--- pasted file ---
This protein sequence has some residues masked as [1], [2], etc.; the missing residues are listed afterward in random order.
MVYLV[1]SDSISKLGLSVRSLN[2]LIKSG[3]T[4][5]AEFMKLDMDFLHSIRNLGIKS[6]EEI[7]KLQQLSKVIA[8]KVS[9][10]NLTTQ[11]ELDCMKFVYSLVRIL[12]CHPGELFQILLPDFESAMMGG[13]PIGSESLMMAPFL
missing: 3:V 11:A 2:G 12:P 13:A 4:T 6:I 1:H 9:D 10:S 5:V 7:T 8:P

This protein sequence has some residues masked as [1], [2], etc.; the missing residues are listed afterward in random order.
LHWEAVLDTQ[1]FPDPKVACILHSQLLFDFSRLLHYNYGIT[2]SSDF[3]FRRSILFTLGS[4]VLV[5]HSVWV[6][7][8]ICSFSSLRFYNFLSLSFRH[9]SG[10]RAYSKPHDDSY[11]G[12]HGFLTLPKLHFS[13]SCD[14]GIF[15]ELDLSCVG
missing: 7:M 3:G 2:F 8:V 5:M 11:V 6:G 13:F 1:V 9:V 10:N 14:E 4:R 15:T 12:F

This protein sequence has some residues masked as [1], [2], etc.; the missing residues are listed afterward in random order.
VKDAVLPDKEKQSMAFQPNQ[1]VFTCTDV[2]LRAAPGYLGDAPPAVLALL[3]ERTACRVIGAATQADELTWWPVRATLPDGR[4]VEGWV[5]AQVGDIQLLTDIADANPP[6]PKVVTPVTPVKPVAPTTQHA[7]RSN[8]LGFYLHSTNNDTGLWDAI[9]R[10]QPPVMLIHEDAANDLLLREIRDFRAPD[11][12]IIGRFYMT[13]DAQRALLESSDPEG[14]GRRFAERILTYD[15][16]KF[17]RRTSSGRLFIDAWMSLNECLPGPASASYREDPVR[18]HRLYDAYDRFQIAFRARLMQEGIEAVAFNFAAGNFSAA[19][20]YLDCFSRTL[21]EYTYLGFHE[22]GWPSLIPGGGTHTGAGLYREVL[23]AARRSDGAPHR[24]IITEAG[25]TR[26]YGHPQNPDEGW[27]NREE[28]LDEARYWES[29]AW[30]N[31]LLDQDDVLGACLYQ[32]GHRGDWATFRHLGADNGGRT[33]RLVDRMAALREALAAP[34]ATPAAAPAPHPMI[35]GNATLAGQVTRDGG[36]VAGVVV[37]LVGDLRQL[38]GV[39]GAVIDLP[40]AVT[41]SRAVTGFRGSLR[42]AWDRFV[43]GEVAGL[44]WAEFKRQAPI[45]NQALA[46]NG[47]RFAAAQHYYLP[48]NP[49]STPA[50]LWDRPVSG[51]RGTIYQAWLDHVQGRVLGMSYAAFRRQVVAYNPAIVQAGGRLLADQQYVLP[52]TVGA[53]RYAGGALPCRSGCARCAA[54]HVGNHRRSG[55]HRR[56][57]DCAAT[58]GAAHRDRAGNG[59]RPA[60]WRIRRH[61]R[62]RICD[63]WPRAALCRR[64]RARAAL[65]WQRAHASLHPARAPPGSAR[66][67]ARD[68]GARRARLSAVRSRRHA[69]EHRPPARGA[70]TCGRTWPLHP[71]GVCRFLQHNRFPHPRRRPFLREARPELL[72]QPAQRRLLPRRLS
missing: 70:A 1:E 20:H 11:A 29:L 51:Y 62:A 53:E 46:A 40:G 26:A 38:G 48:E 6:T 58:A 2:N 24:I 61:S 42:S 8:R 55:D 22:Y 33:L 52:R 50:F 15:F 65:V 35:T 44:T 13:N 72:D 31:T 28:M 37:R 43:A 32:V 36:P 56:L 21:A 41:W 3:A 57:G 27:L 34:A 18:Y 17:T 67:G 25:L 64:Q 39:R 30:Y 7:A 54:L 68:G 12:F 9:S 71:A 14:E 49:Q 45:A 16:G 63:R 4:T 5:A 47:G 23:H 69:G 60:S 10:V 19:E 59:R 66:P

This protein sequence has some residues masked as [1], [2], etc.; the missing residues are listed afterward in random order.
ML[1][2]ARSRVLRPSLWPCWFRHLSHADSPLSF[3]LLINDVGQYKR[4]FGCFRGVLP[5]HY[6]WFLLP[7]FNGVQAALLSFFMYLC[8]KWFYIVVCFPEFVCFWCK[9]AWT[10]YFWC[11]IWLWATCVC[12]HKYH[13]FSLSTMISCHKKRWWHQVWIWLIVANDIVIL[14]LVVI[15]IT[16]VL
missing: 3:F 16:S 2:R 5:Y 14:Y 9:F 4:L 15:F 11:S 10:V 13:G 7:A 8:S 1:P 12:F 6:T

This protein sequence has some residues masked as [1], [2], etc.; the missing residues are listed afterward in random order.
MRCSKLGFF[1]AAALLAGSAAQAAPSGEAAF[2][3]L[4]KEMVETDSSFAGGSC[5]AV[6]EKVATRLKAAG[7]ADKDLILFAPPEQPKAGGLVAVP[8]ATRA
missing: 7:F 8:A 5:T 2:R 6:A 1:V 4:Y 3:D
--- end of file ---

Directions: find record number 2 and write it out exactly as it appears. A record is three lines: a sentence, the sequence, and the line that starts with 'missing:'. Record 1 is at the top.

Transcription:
This protein sequence has some residues masked as [1], [2], etc.; the missing residues are listed afterward in random order.
LHWEAVLDTQ[1]FPDPKVACILHSQLLFDFSRLLHYNYGIT[2]SSDF[3]FRRSILFTLGS[4]VLV[5]HSVWV[6][7][8]ICSFSSLRFYNFLSLSFRH[9]SG[10]RAYSKPHDDSY[11]G[12]HGFLTLPKLHFS[13]SCD[14]GIF[15]ELDLSCVG
missing: 7:M 3:G 2:F 8:V 5:M 11:V 6:G 13:F 1:V 9:V 10:N 14:E 4:R 15:T 12:F